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News Clips 05/16/2013
EDITORIAL: What's next for FAU, given its president's resignation
Source: Sun Sentinel, 05/16/13
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No one likes to see a smart and capable person nudged out of a job, but FAU President Mary Jane Saunders made the right call Wednesday in announcing her decision to resign and step back into a faculty role.
By all accounts, Saunders is a brilliant scientist and a delightful person who gave her heart — and her all — to the university she led for three years.
Saunders can count many successes during her tenure, including the creation of a medical school, the completion of a football stadium, a successful re-accreditation process, prowess in fundraising and advancements in student achievement.
But running a state university is hard-ball business, especially in a competitive urban environment. And in navigating a series of controversies over recent months, Saunders' strengths as an academic failed to measure up for the university's top job.
The seeds of Saunders' resignation were planted in her failed bid to rename the university's football stadium after a private prison company in return for a $6 million gift, dollars she aggressively pushed her staff to seek.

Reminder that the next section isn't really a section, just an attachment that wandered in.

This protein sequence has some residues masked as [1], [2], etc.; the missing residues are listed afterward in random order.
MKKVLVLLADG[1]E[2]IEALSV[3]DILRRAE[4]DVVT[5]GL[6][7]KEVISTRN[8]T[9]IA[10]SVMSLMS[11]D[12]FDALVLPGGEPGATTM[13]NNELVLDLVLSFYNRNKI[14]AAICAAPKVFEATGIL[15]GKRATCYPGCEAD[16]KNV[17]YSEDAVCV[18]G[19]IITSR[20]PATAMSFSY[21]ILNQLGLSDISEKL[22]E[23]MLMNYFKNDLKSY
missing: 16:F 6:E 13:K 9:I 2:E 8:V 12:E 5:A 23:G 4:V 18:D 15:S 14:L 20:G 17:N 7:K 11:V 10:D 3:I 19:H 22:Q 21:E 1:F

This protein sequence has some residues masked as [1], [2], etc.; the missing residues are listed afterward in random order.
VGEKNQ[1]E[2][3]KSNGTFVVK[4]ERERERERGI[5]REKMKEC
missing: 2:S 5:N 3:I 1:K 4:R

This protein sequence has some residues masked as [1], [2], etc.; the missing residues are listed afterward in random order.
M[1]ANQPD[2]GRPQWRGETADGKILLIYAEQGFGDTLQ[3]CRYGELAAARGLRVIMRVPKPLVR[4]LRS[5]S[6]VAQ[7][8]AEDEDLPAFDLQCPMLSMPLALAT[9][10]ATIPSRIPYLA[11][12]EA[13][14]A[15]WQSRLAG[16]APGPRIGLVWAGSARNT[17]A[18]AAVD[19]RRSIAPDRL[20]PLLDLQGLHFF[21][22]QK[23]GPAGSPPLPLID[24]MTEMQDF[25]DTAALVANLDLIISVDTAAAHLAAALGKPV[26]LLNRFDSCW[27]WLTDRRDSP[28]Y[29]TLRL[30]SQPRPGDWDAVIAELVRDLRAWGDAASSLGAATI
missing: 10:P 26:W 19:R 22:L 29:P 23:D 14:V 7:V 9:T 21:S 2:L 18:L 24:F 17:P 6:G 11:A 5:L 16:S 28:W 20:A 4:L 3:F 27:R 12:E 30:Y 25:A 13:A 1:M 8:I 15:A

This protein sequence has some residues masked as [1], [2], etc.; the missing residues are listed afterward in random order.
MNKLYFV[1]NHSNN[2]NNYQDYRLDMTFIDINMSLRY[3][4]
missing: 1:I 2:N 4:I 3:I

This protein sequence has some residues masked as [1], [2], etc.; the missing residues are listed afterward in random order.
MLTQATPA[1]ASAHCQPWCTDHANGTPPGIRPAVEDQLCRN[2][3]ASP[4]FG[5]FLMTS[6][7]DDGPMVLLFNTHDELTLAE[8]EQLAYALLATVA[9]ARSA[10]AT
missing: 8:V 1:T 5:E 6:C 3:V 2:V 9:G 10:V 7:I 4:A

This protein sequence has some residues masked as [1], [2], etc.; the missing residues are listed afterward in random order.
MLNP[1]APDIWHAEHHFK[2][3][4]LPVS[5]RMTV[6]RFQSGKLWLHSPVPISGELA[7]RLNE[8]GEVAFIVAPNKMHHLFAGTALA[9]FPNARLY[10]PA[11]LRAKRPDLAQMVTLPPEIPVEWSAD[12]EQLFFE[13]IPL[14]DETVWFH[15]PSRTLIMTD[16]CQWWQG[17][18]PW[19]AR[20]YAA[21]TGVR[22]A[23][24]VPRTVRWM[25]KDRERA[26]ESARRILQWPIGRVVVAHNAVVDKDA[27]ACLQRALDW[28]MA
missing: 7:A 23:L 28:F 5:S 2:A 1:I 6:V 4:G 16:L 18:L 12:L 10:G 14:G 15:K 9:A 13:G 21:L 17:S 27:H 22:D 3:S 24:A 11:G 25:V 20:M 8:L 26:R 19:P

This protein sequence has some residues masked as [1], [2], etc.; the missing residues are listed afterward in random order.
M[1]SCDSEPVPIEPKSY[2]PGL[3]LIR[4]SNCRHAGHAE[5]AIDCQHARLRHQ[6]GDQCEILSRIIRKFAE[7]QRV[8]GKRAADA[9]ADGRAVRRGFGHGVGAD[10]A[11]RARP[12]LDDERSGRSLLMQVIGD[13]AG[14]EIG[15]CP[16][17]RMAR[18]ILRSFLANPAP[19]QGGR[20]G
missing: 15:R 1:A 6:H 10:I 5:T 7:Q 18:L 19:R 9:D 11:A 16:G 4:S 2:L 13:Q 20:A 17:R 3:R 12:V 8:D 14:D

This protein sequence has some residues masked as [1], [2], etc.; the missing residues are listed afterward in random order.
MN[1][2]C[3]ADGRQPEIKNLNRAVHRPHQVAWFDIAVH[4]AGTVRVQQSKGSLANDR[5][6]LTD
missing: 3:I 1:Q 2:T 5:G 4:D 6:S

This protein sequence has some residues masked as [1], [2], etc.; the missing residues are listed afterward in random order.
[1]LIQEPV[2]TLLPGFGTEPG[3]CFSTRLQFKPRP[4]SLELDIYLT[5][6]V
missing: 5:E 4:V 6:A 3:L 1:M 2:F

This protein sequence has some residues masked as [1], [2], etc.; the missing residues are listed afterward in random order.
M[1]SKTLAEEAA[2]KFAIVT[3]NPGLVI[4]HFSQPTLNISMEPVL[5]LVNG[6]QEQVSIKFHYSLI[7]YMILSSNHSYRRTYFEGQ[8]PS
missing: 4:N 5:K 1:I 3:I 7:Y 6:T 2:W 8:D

Saunders should have anticipated the backlash, given that the prison company had made news for mistreating inmates. And without question, senior staffers let her down in advising her on how to handle the fallout. It was sad to learn she sought steady police protection on campus because she was fearful of student protesters.
Still, leadership instincts come from within, and in trying to balance competing tensions, Saunders appeared tentative. As a result, members of her board, the university community and the larger region increasingly lost confidence in her.
It didn't help that Saunders had to deal with a wacko professor who twice made national news for doubting the veracity of the massacres at Sandy Hook Elementary School and later, the Boston Marathon. It's got to be hard to stand up for academic freedom when a protected member of your faculty abuses that freedom to expound crackpot theories. For Saunders, threading that needle took time, a luxury leaders can ill afford in this era of instant news and social media wildfire. For before she knew it, Saunders was digging out from another hole.
In her resignation letter, Saunders cites "the issues and the fiercely negative media coverage" as the reasons behind her decision. She likely counts this editorial board among her critics, given our calls for her to show stronger leadership and improve public relations.
Still, while we were not surprised, we were sorry to hear the news because as we've said, Saunders is a bright, personable and dedicated person who cares deeply about FAU. It's just that for this job at this time, she wasn't the right fit.
Now it's up to the board of trustees to find the university's third president, someone who will continue the gains Saunders made, but without the distractions.
In all likelihood, the trustees will start their search among a pool of academics, given deep-seated expectations among faculty members that their leader have a Ph.D. and be a top researcher.